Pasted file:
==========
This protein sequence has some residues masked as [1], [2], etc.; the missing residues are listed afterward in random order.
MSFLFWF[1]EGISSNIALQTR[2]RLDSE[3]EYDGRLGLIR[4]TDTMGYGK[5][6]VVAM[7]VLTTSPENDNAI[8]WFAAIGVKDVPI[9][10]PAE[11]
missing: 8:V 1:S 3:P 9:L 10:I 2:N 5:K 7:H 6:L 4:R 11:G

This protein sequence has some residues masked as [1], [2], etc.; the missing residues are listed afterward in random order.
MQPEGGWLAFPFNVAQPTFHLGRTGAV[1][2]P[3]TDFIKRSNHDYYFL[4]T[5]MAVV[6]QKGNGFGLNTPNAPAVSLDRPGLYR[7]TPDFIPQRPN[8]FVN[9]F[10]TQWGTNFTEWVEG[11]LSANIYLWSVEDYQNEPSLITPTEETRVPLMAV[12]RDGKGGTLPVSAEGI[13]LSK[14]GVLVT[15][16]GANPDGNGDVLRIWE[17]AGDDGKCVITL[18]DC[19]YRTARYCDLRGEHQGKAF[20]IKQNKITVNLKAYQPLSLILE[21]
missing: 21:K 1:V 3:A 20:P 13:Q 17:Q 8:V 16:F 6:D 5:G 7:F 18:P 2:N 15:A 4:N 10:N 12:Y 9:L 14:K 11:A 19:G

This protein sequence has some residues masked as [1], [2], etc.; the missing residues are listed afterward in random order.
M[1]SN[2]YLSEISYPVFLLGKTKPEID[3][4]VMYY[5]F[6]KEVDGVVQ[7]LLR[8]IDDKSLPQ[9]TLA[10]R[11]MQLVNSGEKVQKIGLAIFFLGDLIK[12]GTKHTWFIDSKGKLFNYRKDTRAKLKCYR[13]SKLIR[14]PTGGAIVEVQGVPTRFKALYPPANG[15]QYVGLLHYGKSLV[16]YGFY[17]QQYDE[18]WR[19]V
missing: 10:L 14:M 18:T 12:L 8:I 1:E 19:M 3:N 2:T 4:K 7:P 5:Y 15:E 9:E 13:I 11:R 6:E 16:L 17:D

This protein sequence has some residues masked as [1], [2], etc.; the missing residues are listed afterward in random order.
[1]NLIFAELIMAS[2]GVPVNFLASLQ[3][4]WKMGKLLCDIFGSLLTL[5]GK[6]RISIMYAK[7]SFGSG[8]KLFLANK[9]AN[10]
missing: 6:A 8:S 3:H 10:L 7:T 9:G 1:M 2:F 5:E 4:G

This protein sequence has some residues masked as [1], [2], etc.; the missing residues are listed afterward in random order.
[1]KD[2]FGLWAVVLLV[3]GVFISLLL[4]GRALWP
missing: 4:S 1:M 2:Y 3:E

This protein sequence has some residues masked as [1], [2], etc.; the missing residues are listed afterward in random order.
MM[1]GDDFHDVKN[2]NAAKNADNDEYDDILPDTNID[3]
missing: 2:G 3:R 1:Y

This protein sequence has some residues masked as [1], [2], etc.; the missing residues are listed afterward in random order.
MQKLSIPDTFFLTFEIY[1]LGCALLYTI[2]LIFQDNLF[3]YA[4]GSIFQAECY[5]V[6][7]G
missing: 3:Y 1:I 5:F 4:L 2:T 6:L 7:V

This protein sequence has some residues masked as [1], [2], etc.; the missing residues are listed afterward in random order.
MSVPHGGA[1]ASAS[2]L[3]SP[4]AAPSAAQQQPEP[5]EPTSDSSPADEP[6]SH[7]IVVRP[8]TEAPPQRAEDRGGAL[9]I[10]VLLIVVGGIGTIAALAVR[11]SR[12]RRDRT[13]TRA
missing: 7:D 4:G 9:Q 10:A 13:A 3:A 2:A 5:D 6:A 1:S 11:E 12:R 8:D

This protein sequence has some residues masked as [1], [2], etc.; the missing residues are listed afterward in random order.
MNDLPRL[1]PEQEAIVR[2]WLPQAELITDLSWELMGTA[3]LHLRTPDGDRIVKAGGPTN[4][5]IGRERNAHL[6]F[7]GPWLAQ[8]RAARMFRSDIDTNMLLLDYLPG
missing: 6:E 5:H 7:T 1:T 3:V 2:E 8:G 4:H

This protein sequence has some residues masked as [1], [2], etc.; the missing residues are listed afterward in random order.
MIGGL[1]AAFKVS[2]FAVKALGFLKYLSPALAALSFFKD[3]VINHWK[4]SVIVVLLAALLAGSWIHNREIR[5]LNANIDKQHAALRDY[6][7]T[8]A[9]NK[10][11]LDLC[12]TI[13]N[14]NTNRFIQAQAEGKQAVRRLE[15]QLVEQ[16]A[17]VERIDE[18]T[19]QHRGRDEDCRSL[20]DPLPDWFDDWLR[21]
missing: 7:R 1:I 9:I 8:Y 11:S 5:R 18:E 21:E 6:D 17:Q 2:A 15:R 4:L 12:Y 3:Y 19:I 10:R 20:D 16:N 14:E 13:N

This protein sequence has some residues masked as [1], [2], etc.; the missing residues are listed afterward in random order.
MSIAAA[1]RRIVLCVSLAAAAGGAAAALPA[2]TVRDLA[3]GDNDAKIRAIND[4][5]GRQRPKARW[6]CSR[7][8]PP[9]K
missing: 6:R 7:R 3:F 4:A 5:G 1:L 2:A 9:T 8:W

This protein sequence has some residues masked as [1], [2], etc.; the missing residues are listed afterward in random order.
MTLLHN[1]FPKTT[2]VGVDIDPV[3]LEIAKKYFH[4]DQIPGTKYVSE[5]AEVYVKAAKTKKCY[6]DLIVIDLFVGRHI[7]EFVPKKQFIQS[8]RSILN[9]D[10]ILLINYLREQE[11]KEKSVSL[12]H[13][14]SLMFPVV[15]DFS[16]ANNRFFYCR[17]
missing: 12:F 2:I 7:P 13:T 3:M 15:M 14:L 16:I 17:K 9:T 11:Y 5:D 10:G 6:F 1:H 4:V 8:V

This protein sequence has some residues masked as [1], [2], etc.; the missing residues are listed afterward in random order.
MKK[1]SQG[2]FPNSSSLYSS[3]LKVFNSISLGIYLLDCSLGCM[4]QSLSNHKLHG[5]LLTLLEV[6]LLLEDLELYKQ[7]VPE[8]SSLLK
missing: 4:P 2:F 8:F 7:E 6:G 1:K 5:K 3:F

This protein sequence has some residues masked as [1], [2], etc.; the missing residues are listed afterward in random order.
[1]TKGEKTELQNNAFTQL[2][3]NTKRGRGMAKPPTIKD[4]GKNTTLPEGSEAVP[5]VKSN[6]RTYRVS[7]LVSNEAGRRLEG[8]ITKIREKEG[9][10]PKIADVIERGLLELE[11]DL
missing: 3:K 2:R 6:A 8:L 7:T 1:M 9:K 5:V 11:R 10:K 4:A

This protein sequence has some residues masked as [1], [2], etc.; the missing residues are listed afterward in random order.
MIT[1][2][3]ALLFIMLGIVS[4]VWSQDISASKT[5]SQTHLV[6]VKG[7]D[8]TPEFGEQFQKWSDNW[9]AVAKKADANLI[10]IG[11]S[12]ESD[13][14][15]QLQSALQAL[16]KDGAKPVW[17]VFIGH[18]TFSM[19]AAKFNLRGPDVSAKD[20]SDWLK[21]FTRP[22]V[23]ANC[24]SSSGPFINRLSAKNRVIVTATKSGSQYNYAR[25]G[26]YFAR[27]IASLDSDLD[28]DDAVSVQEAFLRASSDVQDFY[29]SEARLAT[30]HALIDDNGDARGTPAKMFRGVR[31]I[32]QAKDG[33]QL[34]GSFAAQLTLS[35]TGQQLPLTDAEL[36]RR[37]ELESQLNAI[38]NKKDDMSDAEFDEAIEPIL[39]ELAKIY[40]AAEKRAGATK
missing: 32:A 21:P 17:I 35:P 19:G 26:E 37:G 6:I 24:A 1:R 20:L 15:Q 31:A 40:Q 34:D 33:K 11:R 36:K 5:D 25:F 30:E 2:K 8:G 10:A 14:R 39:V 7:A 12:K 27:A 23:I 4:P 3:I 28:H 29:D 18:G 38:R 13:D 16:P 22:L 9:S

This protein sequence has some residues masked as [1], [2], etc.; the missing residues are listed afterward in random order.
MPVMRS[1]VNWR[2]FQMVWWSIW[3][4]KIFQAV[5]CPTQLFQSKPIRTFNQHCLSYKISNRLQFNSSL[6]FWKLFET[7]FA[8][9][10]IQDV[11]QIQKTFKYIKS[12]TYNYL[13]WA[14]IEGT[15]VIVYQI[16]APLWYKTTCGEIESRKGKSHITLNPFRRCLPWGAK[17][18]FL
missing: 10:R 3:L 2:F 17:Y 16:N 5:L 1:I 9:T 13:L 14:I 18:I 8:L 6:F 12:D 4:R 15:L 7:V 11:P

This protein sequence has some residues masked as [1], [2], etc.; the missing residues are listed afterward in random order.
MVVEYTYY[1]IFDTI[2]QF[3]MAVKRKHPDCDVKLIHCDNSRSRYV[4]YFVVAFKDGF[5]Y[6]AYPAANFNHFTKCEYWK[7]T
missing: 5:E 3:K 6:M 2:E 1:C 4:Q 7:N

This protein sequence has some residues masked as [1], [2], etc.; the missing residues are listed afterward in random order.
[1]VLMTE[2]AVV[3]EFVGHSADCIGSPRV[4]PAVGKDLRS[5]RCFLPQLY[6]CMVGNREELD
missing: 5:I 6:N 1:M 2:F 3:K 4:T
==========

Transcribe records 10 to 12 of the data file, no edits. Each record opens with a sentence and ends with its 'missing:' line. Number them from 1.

This protein sequence has some residues masked as [1], [2], etc.; the missing residues are listed afterward in random order.
MIGGL[1]AAFKVS[2]FAVKALGFLKYLSPALAALSFFKD[3]VINHWK[4]SVIVVLLAALLAGSWIHNREIR[5]LNANIDKQHAALRDY[6][7]T[8]A[9]NK[10][11]LDLC[12]TI[13]N[14]NTNRFIQAQAEGKQAVRRLE[15]QLVEQ[16]A[17]VERIDE[18]T[19]QHRGRDEDCRSL[20]DPLPDWFDDWLR[21]
missing: 7:R 1:I 9:I 8:Y 11:S 5:R 18:E 21:E 6:D 17:Q 2:A 15:R 4:L 12:Y 3:Y 19:I 10:R 20:D 16:N 14:E 13:N

This protein sequence has some residues masked as [1], [2], etc.; the missing residues are listed afterward in random order.
MSIAAA[1]RRIVLCVSLAAAAGGAAAALPA[2]TVRDLA[3]GDNDAKIRAIND[4][5]GRQRPKARW[6]CSR[7][8]PP[9]K
missing: 6:R 7:R 3:F 4:A 5:G 1:L 2:A 9:T 8:W

This protein sequence has some residues masked as [1], [2], etc.; the missing residues are listed afterward in random order.
MTLLHN[1]FPKTT[2]VGVDIDPV[3]LEIAKKYFH[4]DQIPGTKYVSE[5]AEVYVKAAKTKKCY[6]DLIVIDLFVGRHI[7]EFVPKKQFIQS[8]RSILN[9]D[10]ILLINYLREQE[11]KEKSVSL[12]H[13][14]SLMFPVV[15]DFS[16]ANNRFFYCR[17]
missing: 12:F 2:I 7:P 13:T 3:M 15:M 14:L 16:I 17:K 9:T 11:Y 5:D 10:G 6:F 1:H 4:V 8:V